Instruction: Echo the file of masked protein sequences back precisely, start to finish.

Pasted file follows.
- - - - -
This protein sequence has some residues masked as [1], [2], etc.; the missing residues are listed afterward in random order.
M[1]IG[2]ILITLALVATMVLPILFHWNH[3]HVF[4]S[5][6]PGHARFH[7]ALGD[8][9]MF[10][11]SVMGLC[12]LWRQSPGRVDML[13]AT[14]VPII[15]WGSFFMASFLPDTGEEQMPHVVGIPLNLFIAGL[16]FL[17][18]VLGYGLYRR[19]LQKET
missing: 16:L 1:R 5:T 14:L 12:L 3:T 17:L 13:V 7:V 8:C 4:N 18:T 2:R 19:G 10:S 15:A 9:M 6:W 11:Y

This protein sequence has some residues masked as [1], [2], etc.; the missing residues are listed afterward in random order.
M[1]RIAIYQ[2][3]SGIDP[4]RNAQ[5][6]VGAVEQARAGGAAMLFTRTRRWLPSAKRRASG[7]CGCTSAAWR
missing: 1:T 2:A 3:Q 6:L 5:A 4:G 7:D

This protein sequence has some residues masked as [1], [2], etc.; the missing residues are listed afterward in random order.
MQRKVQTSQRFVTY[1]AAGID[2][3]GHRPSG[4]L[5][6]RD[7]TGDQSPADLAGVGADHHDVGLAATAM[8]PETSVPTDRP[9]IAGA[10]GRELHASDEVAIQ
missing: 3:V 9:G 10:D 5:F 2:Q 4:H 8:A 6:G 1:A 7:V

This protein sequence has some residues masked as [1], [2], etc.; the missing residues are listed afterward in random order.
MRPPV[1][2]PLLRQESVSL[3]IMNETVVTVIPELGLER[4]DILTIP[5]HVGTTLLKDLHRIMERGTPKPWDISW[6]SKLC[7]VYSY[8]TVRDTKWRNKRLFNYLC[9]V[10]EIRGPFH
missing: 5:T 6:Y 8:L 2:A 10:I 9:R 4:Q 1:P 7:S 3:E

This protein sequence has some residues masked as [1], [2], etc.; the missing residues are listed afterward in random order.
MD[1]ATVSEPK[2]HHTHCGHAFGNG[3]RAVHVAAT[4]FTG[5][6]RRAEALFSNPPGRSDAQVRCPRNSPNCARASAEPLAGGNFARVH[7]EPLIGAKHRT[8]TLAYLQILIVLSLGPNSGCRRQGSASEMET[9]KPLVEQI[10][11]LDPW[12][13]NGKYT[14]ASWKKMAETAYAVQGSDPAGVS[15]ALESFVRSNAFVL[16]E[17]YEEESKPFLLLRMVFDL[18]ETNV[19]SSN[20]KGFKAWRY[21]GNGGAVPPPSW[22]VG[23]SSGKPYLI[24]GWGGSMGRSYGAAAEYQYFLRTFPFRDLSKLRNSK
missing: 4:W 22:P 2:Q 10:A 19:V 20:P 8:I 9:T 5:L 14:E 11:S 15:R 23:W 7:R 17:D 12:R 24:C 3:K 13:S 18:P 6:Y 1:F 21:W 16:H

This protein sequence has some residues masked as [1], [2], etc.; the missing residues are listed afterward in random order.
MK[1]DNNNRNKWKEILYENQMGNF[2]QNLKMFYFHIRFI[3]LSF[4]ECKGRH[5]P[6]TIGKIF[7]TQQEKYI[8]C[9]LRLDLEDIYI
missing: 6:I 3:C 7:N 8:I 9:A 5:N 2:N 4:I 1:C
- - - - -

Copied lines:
This protein sequence has some residues masked as [1], [2], etc.; the missing residues are listed afterward in random order.
M[1]IG[2]ILITLALVATMVLPILFHWNH[3]HVF[4]S[5][6]PGHARFH[7]ALGD[8][9]MF[10][11]SVMGLC[12]LWRQSPGRVDML[13]AT[14]VPII[15]WGSFFMASFLPDTGEEQMPHVVGIPLNLFIAGL[16]FL[17][18]VLGYGLYRR[19]LQKET
missing: 16:L 1:R 5:T 14:L 12:L 3:T 17:L 13:V 7:V 8:C 4:N 18:T 2:R 19:G 10:S 15:A 9:M 6:W 11:Y

This protein sequence has some residues masked as [1], [2], etc.; the missing residues are listed afterward in random order.
M[1]RIAIYQ[2][3]SGIDP[4]RNAQ[5][6]VGAVEQARAGGAAMLFTRTRRWLPSAKRRASG[7]CGCTSAAWR
missing: 1:T 2:A 3:Q 6:L 5:A 4:G 7:D

This protein sequence has some residues masked as [1], [2], etc.; the missing residues are listed afterward in random order.
MQRKVQTSQRFVTY[1]AAGID[2][3]GHRPSG[4]L[5][6]RD[7]TGDQSPADLAGVGADHHDVGLAATAM[8]PETSVPTDRP[9]IAGA[10]GRELHASDEVAIQ
missing: 3:V 9:G 10:D 5:F 2:Q 4:H 8:A 6:G 1:A 7:V

This protein sequence has some residues masked as [1], [2], etc.; the missing residues are listed afterward in random order.
MRPPV[1][2]PLLRQESVSL[3]IMNETVVTVIPELGLER[4]DILTIP[5]HVGTTLLKDLHRIMERGTPKPWDISW[6]SKLC[7]VYSY[8]TVRDTKWRNKRLFNYLC[9]V[10]EIRGPFH
missing: 5:T 6:Y 8:L 2:A 10:I 9:R 4:Q 1:P 7:S 3:E

This protein sequence has some residues masked as [1], [2], etc.; the missing residues are listed afterward in random order.
MD[1]ATVSEPK[2]HHTHCGHAFGNG[3]RAVHVAAT[4]FTG[5][6]RRAEALFSNPPGRSDAQVRCPRNSPNCARASAEPLAGGNFARVH[7]EPLIGAKHRT[8]TLAYLQILIVLSLGPNSGCRRQGSASEMET[9]KPLVEQI[10][11]LDPW[12][13]NGKYT[14]ASWKKMAETAYAVQGSDPAGVS[15]ALESFVRSNAFVL[16]E[17]YEEESKPFLLLRMVFDL[18]ETNV[19]SSN[20]KGFKAWRY[21]GNGGAVPPPSW[22]VG[23]SSGKPYLI[24]GWGGSMGRSYGAAAEYQYFLRTFPFRDLSKLRNSK
missing: 4:W 22:P 2:Q 10:A 19:V 20:P 8:I 9:T 5:L 14:E 11:S 15:R 23:W 7:R 17:D 12:R 24:C 3:K 13:S 18:P 6:Y 1:F 21:W 16:H

This protein sequence has some residues masked as [1], [2], etc.; the missing residues are listed afterward in random order.
MK[1]DNNNRNKWKEILYENQMGNF[2]QNLKMFYFHIRFI[3]LSF[4]ECKGRH[5]P[6]TIGKIF[7]TQQEKYI[8]C[9]LRLDLEDIYI
missing: 6:I 3:C 7:N 8:I 9:A 5:N 2:N 4:I 1:C